Type of Publication: Journal article published
    PubMed ID: 20715171
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  • 3
    Keywords: CANCER ; PROTEIN ; AGE ; WOMEN ; COUNTRIES ; DIET ; DIETARY ; FAT ; ALCOHOL ; CONSUMPTION ; EPIC ; nutrition ; LIFE-STYLE ; EUROPE ; nutrient intake ; DRINKING ; MASS INDEX ; WEIGHT ; RECALL ; EPIC PROJECT ; ERRORS ; 24-h dietary recall ; ENDB ; EPIC-soft ; ITALIAN WOMEN ; SMOKING-HABITS ; UNITED-STATES ADULTS
    Abstract: Background/objectives: Europe has the highest level of alcohol consumption in the world. As drinking patterns are important determinants of the beneficial and harmful effects of alcohol consumption, we investigated alcohol consumption in relation to nutrient intake, place of consumption, education and body weight in a sample of adults from 10 European countries. Methods: A 24-h dietary recall interview was conducted on 13 025 men and 23 009 women, aged 35-74 years, from 27 centres participating in the European Prospective Investigation into Cancer and Nutrition (EPIC) study. Means and standard errors of alcohol consumption, adjusted for age, were calculated, stratified by gender and centre. Results: In many centres, higher level drinkers (males consuming 424 g of ethanol/day, equivalent to 42 standard drinks and females consuming 412 g of ethanol/day equivalent to 41 standard drink) obtained more energy from fat and protein and less from sugar than did abstainers. The proportion of energy from starch tended to be higher for male and lower for female higher level drinkers than for abstainers. Female higher level drinkers had a lower body mass index than did abstainers, whereas male higher level drinkers generally weighed more. Male higher level drinkers were less educated than abstainers in Mediterranean countries, but were more educated elsewhere. Female higher level drinkers were usually more educated than were abstainers. Outside the home, consumption (both genders) tended to be at friends' homes, particularly among men in Northern and Central Europe, and in bars in Spain. Conclusions: This study reveals clear geographical differences in drinking habits across Europe, and shows that the characteristics of different alcohol consumption categories also vary.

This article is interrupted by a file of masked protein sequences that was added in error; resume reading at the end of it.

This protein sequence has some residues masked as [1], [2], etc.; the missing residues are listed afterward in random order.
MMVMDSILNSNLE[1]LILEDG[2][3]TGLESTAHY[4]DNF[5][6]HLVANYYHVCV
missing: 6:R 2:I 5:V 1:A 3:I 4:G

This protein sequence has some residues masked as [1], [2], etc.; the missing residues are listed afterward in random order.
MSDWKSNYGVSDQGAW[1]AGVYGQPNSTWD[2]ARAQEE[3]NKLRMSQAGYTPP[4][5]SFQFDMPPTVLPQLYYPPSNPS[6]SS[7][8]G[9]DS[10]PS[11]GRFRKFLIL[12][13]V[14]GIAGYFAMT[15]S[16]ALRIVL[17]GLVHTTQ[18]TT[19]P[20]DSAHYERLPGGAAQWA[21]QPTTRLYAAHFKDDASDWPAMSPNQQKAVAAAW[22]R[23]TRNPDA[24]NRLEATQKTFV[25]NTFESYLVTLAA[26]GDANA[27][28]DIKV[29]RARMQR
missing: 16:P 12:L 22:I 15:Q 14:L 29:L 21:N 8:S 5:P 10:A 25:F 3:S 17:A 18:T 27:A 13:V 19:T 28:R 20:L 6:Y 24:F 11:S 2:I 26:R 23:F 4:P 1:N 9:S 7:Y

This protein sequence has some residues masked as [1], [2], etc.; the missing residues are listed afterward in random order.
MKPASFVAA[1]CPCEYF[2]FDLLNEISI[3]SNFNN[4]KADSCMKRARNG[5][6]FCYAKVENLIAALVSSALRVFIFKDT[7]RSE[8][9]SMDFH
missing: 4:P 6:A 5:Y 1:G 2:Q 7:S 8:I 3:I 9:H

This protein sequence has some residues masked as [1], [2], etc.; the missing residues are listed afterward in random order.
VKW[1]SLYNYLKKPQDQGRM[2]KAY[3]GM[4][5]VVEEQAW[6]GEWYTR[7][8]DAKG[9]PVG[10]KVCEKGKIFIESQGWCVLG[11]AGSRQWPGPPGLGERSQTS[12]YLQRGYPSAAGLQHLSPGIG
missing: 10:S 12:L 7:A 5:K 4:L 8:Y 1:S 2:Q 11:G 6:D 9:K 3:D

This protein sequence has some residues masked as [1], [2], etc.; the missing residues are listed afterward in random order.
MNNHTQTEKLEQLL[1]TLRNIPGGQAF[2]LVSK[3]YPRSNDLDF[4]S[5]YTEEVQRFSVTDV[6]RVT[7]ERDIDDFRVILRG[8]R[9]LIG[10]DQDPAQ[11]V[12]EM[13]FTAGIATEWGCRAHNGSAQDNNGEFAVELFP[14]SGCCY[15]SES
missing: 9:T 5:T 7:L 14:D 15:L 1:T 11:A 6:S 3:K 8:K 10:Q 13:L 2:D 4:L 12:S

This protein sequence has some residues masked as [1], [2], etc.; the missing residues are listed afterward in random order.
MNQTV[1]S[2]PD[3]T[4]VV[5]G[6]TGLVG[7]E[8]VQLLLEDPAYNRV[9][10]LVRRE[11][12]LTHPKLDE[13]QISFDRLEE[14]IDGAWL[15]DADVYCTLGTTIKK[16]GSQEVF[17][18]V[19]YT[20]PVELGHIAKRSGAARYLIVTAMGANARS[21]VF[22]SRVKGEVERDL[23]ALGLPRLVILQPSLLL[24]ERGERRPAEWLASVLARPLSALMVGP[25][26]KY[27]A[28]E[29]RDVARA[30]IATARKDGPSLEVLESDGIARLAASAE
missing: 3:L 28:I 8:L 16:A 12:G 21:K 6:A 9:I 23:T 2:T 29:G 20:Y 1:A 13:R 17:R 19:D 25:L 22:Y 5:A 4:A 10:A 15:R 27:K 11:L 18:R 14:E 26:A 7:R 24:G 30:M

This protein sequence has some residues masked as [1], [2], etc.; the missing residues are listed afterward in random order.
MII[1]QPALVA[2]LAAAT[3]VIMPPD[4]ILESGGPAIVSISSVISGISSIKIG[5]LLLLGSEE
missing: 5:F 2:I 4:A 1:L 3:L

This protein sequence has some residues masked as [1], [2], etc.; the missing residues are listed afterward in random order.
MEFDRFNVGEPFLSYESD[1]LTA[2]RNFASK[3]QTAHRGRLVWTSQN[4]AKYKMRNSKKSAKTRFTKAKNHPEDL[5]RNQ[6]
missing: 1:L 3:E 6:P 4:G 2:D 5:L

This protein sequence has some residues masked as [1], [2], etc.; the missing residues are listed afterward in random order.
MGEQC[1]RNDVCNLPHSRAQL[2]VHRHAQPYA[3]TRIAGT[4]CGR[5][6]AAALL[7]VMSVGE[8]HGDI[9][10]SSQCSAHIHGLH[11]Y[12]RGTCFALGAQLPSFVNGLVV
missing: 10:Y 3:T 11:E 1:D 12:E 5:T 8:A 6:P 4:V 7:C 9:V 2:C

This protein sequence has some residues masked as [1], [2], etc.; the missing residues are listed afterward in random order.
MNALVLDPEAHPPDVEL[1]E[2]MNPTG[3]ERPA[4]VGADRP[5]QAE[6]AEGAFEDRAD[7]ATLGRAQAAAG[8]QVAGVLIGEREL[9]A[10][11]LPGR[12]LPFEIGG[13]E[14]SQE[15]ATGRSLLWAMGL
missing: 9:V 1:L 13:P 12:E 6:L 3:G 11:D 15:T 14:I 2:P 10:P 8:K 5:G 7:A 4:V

Type of Publication: Journal article published
    PubMed ID: 19888282